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Caesaraugusta Public Baths Museum >> Content

Virtual reconstruction of the Roman latrines.

Throughout the long life of these public baths (1st century B.C.- 4th century A.C.) they underwent different reforms which altered their appearance and have left one set of architectural remains on top of another within the same space.

From the earliest period, the 1st century B.C. the only remains left are part of a pavement made of baked clay rectangular bricks in a herringbone pattern.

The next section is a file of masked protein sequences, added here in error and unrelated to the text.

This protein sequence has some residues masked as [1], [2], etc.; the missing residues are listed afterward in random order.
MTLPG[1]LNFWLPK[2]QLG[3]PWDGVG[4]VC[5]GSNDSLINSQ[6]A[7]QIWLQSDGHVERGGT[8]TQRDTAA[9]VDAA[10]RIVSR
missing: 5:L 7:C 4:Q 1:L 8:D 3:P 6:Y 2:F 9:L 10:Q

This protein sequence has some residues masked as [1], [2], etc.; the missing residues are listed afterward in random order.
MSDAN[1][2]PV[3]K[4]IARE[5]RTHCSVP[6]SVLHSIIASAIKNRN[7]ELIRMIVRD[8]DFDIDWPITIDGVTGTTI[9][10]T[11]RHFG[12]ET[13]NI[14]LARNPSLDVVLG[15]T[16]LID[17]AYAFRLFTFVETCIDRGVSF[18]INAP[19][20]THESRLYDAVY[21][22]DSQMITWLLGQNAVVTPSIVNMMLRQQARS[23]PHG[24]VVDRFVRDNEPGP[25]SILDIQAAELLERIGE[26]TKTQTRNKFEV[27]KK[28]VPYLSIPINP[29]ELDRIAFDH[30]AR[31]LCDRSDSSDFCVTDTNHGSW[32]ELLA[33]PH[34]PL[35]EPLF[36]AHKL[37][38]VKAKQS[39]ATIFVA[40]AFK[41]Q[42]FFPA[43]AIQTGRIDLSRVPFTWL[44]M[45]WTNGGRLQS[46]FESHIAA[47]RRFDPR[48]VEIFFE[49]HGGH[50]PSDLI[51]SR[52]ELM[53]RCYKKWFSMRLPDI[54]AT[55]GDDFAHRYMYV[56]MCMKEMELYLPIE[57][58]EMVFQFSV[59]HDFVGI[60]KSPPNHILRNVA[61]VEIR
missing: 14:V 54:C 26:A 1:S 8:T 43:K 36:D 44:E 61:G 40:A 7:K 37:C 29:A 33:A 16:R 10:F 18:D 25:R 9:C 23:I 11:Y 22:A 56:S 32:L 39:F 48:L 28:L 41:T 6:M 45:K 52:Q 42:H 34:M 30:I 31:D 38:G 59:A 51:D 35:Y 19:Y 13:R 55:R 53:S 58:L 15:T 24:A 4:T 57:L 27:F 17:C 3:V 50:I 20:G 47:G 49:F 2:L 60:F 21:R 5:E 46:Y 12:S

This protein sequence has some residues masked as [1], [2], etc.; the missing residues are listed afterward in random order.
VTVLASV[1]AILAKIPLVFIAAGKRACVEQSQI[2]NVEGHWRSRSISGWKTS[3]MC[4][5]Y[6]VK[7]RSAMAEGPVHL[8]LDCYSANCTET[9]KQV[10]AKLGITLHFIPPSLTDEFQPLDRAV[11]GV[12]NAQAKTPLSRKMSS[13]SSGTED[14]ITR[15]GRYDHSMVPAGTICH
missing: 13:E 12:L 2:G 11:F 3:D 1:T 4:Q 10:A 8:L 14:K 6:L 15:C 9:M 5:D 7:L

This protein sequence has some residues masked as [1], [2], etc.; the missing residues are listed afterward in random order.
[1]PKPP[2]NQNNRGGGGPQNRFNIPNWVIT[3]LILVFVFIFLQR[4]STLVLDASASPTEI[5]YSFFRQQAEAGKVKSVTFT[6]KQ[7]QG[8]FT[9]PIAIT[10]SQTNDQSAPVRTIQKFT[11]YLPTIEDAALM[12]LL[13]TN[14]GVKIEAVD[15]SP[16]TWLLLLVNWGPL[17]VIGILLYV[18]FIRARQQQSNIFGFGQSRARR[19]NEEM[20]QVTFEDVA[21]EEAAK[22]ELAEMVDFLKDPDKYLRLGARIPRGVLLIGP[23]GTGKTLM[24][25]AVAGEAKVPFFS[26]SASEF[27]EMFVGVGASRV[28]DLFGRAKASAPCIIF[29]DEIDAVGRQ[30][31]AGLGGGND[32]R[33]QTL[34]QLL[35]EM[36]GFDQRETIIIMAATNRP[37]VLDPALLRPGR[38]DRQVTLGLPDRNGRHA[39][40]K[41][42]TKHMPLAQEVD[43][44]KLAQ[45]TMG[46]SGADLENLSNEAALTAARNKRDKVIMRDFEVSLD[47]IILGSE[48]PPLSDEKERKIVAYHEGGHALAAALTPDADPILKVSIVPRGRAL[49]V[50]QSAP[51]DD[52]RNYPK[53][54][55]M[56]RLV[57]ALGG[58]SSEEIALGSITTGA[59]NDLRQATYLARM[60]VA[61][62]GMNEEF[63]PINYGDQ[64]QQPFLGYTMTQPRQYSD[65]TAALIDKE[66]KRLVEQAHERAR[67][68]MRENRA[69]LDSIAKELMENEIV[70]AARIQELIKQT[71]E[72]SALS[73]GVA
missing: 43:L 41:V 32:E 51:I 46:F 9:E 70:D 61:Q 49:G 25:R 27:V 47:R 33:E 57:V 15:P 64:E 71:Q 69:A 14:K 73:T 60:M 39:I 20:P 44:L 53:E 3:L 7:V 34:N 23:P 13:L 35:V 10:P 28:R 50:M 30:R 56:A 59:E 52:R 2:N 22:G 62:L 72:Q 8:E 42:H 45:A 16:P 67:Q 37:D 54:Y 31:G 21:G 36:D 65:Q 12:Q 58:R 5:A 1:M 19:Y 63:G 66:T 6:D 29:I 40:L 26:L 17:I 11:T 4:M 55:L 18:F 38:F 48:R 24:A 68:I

The large public latrines were constructed at a later date and were in use until the end of the 1st  century B.C. The room was square in shape and had a capacity for some 29 persons; the line of benches with seats perforated in them was set against the wall and underneath there was a deep sewerage channel.

In front of the benches at the feet of the users a small channel provided clean water for ablutions or to rinse the sponges and cleaning utensils that they used for their personal hygiene.

Part of one of the side walls, with the benches on which the user sat has been reconstructed to give visitors a better idea of the system used.

These latrines were demolished around the middle of the 1st century A.C. and a pool surrounded by a portico was built on the site, for open-air swimming. The two column bases which are still preserved formed part of this portico.